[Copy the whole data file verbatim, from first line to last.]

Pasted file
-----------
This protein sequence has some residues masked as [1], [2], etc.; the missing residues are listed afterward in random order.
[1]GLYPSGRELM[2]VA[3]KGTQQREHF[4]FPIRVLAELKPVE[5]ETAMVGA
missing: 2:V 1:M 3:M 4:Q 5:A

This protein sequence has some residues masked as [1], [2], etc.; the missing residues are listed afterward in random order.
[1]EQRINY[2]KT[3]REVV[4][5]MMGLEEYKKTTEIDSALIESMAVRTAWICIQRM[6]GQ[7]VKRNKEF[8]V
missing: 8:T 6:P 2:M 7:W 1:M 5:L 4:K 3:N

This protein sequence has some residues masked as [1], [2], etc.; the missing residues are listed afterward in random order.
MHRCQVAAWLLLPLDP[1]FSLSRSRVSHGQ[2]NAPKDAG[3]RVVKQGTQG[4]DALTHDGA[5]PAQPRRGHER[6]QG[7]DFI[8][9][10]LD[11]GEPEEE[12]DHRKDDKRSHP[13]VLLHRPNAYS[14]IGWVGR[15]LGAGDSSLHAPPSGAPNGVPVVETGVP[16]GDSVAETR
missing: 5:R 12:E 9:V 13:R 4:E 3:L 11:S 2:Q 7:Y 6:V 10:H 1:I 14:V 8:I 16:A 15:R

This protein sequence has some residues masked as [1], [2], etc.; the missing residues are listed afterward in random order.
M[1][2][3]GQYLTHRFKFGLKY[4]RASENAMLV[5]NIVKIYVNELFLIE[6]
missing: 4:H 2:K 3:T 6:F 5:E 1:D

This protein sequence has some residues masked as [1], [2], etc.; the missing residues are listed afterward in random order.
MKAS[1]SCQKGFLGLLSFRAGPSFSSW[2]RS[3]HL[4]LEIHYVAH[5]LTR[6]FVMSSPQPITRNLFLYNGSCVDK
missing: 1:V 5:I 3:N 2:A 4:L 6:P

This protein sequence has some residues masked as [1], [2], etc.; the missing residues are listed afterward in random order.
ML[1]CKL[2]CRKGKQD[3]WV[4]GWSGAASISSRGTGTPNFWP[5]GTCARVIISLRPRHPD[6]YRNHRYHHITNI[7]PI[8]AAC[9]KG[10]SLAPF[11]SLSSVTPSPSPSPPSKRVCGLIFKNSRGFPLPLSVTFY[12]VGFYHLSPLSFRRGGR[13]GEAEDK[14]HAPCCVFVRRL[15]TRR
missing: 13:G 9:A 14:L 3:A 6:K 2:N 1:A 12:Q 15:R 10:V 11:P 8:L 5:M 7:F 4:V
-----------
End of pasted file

This protein sequence has some residues masked as [1], [2], etc.; the missing residues are listed afterward in random order.
[1]GLYPSGRELM[2]VA[3]KGTQQREHF[4]FPIRVLAELKPVE[5]ETAMVGA
missing: 2:V 1:M 3:M 4:Q 5:A

This protein sequence has some residues masked as [1], [2], etc.; the missing residues are listed afterward in random order.
[1]EQRINY[2]KT[3]REVV[4][5]MMGLEEYKKTTEIDSALIESMAVRTAWICIQRM[6]GQ[7]VKRNKEF[8]V
missing: 8:T 6:P 2:M 7:W 1:M 5:L 4:K 3:N

This protein sequence has some residues masked as [1], [2], etc.; the missing residues are listed afterward in random order.
MHRCQVAAWLLLPLDP[1]FSLSRSRVSHGQ[2]NAPKDAG[3]RVVKQGTQG[4]DALTHDGA[5]PAQPRRGHER[6]QG[7]DFI[8][9][10]LD[11]GEPEEE[12]DHRKDDKRSHP[13]VLLHRPNAYS[14]IGWVGR[15]LGAGDSSLHAPPSGAPNGVPVVETGVP[16]GDSVAETR
missing: 5:R 12:E 9:V 13:R 4:E 3:L 11:S 2:Q 7:Y 6:V 10:H 1:I 14:V 8:I 16:A 15:R

This protein sequence has some residues masked as [1], [2], etc.; the missing residues are listed afterward in random order.
M[1][2][3]GQYLTHRFKFGLKY[4]RASENAMLV[5]NIVKIYVNELFLIE[6]
missing: 4:H 2:K 3:T 6:F 5:E 1:D

This protein sequence has some residues masked as [1], [2], etc.; the missing residues are listed afterward in random order.
MKAS[1]SCQKGFLGLLSFRAGPSFSSW[2]RS[3]HL[4]LEIHYVAH[5]LTR[6]FVMSSPQPITRNLFLYNGSCVDK
missing: 1:V 5:I 3:N 2:A 4:L 6:P

This protein sequence has some residues masked as [1], [2], etc.; the missing residues are listed afterward in random order.
ML[1]CKL[2]CRKGKQD[3]WV[4]GWSGAASISSRGTGTPNFWP[5]GTCARVIISLRPRHPD[6]YRNHRYHHITNI[7]PI[8]AAC[9]KG[10]SLAPF[11]SLSSVTPSPSPSPPSKRVCGLIFKNSRGFPLPLSVTFY[12]VGFYHLSPLSFRRGGR[13]GEAEDK[14]HAPCCVFVRRL[15]TRR
missing: 13:G 9:A 14:L 3:A 6:K 2:N 1:A 12:Q 15:R 10:V 11:P 8:L 5:M 7:F 4:V